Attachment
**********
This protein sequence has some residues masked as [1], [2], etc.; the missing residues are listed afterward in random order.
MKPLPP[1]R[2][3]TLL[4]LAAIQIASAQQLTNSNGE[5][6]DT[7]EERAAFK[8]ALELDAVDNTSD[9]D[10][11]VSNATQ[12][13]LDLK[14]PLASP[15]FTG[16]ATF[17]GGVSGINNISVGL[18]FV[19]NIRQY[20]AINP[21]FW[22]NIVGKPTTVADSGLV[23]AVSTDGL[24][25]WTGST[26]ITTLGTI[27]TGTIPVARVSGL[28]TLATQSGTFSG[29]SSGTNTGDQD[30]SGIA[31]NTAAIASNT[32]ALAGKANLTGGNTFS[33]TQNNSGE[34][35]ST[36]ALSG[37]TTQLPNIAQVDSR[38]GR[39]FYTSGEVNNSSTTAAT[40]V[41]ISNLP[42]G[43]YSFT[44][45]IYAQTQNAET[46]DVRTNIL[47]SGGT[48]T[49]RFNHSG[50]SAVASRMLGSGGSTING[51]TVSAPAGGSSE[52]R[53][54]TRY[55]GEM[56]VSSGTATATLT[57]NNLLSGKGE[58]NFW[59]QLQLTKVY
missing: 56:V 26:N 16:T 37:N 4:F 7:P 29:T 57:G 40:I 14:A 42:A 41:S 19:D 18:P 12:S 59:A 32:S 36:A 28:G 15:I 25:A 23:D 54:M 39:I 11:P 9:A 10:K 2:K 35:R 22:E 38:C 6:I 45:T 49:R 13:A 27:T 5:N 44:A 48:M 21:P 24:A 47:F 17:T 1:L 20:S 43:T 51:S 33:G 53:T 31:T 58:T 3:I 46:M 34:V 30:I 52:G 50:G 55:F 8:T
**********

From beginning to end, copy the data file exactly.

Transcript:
This protein sequence has some residues masked as [1], [2], etc.; the missing residues are listed afterward in random order.
MKPLPP[1]R[2][3]TLL[4]LAAIQIASAQQLTNSNGE[5][6]DT[7]EERAAFK[8]ALELDAVDNTSD[9]D[10][11]VSNATQ[12][13]LDLK[14]PLASP[15]FTG[16]ATF[17]GGVSGINNISVGL[18]FV[19]NIRQY[20]AINP[21]FW[22]NIVGKPTTVADSGLV[23]AVSTDGL[24][25]WTGST[26]ITTLGTI[27]TGTIPVARVSGL[28]TLATQSGTFSG[29]SSGTNTGDQD[30]SGIA[31]NTAAIASNT[32]ALAGKANLTGGNTFS[33]TQNNSGE[34][35]ST[36]ALSG[37]TTQLPNIAQVDSR[38]GR[39]FYTSGEVNNSSTTAAT[40]V[41]ISNLP[42]G[43]YSFT[44][45]IYAQTQNAET[46]DVRTNIL[47]SGGT[48]T[49]RFNHSG[50]SAVASRMLGSGGSTING[51]TVSAPAGGSSE[52]R[53][54]TRY[55]GEM[56]VSSGTATATLT[57]NNLLSGKGE[58]NFW[59]QLQLTKVY
missing: 56:V 26:N 16:T 37:N 4:F 7:P 29:T 57:G 40:I 14:A 42:A 41:S 19:D 18:P 12:S 59:A 32:S 36:A 28:G 15:I 25:A 23:D 54:M 39:I 11:P 9:A 10:K 2:K 35:R 22:E 38:C 6:I 45:T 49:R 13:A 27:T 5:N 44:A 48:M 21:P 24:A 47:F 17:T 1:L 20:S 43:T 51:S 33:G 53:T 31:T 58:T 3:I 46:M 34:V 30:I 52:G 50:G 55:F 8:T